Proton coupled electron transfer (PCET) underpins primary metabolic steps involving energy transduction, radical initiation and transport and the activation of substrates at cofactors. By examining PCET networks in biomimetic and natural systems, we aim to develop a mechanistic framework in which to understand the structure/function relations of a variety of enzymes and proteins. At a practical level, an understanding of PCET can lead to the development of drugs that directly target reactive radical-based species that cause disease related to oxidative stress including cancer. A major effort will be devoted to the role of PCET in amino acid radical initiation and transport over the 35 ? electron/proton coupled pathway in E. coli ribonucleotide reductase (RNR). The research plan relies on newly created biochemical and biophysical methods. Radicals will be generated on photoactive peptides or from non-natural amino acids, thereby bypassing the normal radical generation process originating at the di-iron metallocofactor in the R2 subunit of RNR. The competency of these photoinitiated radicals at turning over substrate in the R1 subunit of RNR under various conditions (e.g., radical position along the pathway, variable effector and substrate concentrations) will be established using biochemical probes. New photopeptides will be designed to enable the photochemical intermediates of these """"""""photoRNRs"""""""" to be observed and their kinetics for transport measured by transient laser spectroscopy. Non-natural fluorotyrosine amino acids will be exploited to tune the thermodynamics and kinetics of the electron and proton in radical transport by PCET. We will extend studies from the photoRNR R1 subunit and develop photoRNR R2 subunits by introducing photooxidants into the Y356-containing, C-terminal tail of the R2. In tackling the R2 subunit, we will initiate studies to understand the PCET mechanism by which anticancer/antiviral agents can target disease by regulation of RNR. The combination of these steady-state and time-resolved studies should provide the most complete picture to date of PCET in a natural system. The research plan will be extended by investigating the role of PCET in the activation of substrates at Hangman porphyrin constructs, which poise an acid-base functionality over the face of the redox platform. The Hangman construct is a faithful structural and functional model of heme hydroperoxidase enzymes, thus allowing us to examine the PCET mechanism and kinetics of Compound I and II formation. Experiments are presented that allow these kinetics to be measured by stopped-flow and time-resolved spectroscopy. By attaching electron donors and acceptors to the Hangman framework, we will be to examine the mechanism of PCET in which electron and proton transport is bi-directional. This type of transfer is common in biology, but has yet to be captured at a mechanistic level. The principles that emerge from these studies will be applied to explain the functions of a variety of enzymes and proteins that derive their activity from PCET.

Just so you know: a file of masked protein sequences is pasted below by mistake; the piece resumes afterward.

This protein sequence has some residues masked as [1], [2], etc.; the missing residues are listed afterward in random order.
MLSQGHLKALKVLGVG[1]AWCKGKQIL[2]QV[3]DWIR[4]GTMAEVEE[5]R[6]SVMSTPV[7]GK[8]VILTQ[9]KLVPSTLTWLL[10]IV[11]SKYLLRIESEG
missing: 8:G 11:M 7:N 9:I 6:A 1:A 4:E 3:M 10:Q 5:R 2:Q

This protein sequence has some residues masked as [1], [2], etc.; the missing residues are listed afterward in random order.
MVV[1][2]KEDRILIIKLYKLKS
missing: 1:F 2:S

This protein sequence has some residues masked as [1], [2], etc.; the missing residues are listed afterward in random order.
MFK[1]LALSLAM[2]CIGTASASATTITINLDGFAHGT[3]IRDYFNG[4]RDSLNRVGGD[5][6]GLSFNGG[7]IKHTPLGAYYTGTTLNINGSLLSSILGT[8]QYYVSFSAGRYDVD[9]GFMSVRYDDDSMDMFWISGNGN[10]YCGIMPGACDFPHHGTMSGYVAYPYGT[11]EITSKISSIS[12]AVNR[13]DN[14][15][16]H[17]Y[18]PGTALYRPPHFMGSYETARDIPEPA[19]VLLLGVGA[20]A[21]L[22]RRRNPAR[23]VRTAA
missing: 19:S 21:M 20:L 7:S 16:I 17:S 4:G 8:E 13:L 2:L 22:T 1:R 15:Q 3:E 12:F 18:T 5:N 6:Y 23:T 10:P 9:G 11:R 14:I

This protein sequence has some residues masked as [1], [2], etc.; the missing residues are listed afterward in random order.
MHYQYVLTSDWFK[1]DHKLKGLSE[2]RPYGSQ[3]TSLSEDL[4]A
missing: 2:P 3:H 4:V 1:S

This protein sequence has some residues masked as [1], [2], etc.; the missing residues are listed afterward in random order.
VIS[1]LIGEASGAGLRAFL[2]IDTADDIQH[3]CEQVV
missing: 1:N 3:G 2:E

Agency
National Institute of Health (NIH)
Institute
National Institute of General Medical Sciences (NIGMS)
Type
Research Project (R01)
Project #
5R01GM047274-18
Application #
7753606
Study Section
Macromolecular Structure and Function A Study Section (MSFA)
Program Officer
Fabian, Miles
Project Start
1992-04-01
Project End
2011-11-30
Budget Start
2009-12-01
Budget End
2010-11-30
Support Year
18
Fiscal Year
2010
Total Cost
$303,651
Indirect Cost
Name
Massachusetts Institute of Technology
Department
Chemistry
Type
Schools of Arts and Sciences
DUNS #
001425594
City
Cambridge
State
MA
Country
United States
Zip Code
02139
Ravichandran, Kanchana; Minnihan, Ellen C; Lin, Qinghui et al. (2017) Glutamate 350 Plays an Essential Role in Conformational Gating of Long-Range Radical Transport in Escherichia coli Class Ia Ribonucleotide Reductase. Biochemistry 56:856-868
Greene, Brandon L; Taguchi, Alexander T; Stubbe, JoAnne et al. (2017) Conformationally Dynamic Radical Transfer within Ribonucleotide Reductase. J Am Chem Soc 139:16657-16665
Ravichandran, Kanchana R; Zong, Allan B; Taguchi, Alexander T et al. (2017) Formal Reduction Potentials of Difluorotyrosine and Trifluorotyrosine Protein Residues: Defining the Thermodynamics of Multistep Radical Transfer. J Am Chem Soc 139:2994-3004
Olshansky, Lisa; Greene, Brandon L; Finkbeiner, Chelsea et al. (2016) Photochemical Generation of a Tryptophan Radical within the Subunit Interface of Ribonucleotide Reductase. Biochemistry 55:3234-40
Olshansky, Lisa; Stubbe, JoAnne; Nocera, Daniel G (2016) Charge-Transfer Dynamics at the ?/? Subunit Interface of a Photochemical Ribonucleotide Reductase. J Am Chem Soc 138:1196-205
Ravichandran, Kanchana R; Taguchi, Alexander T; Wei, Yifeng et al. (2016) A >200 meV Uphill Thermodynamic Landscape for Radical Transport in Escherichia coli Ribonucleotide Reductase Determined Using Fluorotyrosine-Substituted Enzymes. J Am Chem Soc 138:13706-13716
Ravichandran, Kanchana R; Minnihan, Ellen C; Wei, Yifeng et al. (2015) Reverse Electron Transfer Completes the Catalytic Cycle in a 2,3,5-Trifluorotyrosine-Substituted Ribonucleotide Reductase. J Am Chem Soc 137:14387-95
Koo, Bon Jun; Huynh, Michael; Halbach, Robert L et al. (2015) Modulation of Phenol Oxidation in Cofacial Dyads. J Am Chem Soc 137:11860-3
Song, David Y; Pizano, Arturo A; Holder, Patrick G et al. (2015) Direct Interfacial Y731 Oxidation in ?2 by a Photo?2 Subunit of E. coli Class Ia Ribonucleotide Reductase. Chem Sci 6:4519-4524
Olshansky, Lisa; Pizano, Arturo A; Wei, Yifeng et al. (2014) Kinetics of hydrogen atom abstraction from substrate by an active site thiyl radical in ribonucleotide reductase. J Am Chem Soc 136:16210-6

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